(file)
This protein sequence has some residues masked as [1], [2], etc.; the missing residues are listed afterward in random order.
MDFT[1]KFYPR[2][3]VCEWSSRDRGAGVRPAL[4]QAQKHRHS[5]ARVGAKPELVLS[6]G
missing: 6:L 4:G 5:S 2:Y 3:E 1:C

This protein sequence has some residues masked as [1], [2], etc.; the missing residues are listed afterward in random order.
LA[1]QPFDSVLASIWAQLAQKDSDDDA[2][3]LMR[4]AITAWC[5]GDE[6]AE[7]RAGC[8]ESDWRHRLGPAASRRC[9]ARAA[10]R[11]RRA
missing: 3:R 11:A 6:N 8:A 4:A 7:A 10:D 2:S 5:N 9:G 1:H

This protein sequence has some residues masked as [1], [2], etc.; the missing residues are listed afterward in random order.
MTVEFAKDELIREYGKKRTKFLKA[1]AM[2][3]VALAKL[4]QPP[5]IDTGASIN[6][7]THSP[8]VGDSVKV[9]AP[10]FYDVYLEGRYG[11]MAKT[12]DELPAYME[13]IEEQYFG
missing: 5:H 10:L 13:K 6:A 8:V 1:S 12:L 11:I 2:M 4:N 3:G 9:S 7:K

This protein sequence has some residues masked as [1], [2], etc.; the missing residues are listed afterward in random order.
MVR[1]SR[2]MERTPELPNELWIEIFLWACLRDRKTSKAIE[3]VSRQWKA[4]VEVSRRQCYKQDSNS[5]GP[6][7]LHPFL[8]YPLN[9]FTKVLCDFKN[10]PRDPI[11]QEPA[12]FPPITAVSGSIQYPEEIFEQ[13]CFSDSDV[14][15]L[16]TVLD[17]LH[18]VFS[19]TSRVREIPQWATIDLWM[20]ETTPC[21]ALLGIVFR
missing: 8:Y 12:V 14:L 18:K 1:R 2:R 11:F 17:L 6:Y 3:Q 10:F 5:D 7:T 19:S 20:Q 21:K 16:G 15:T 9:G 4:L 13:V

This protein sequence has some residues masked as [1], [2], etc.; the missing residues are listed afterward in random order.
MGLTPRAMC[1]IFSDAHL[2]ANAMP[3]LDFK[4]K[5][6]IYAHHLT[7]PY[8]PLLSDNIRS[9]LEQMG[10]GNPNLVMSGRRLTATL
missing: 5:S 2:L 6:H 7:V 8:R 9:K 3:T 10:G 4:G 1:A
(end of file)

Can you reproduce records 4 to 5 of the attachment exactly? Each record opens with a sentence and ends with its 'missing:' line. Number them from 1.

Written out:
This protein sequence has some residues masked as [1], [2], etc.; the missing residues are listed afterward in random order.
MVR[1]SR[2]MERTPELPNELWIEIFLWACLRDRKTSKAIE[3]VSRQWKA[4]VEVSRRQCYKQDSNS[5]GP[6][7]LHPFL[8]YPLN[9]FTKVLCDFKN[10]PRDPI[11]QEPA[12]FPPITAVSGSIQYPEEIFEQ[13]CFSDSDV[14][15]L[16]TVLD[17]LH[18]VFS[19]TSRVREIPQWATIDLWM[20]ETTPC[21]ALLGIVFR
missing: 8:Y 12:V 14:L 18:K 1:R 2:R 11:F 17:L 6:Y 3:Q 10:F 5:D 7:T 19:S 20:Q 21:K 16:G 15:T 9:G 4:L 13:V

This protein sequence has some residues masked as [1], [2], etc.; the missing residues are listed afterward in random order.
MGLTPRAMC[1]IFSDAHL[2]ANAMP[3]LDFK[4]K[5][6]IYAHHLT[7]PY[8]PLLSDNIRS[9]LEQMG[10]GNPNLVMSGRRLTATL
missing: 5:S 2:L 6:H 7:V 8:R 9:K 3:T 10:G 4:G 1:A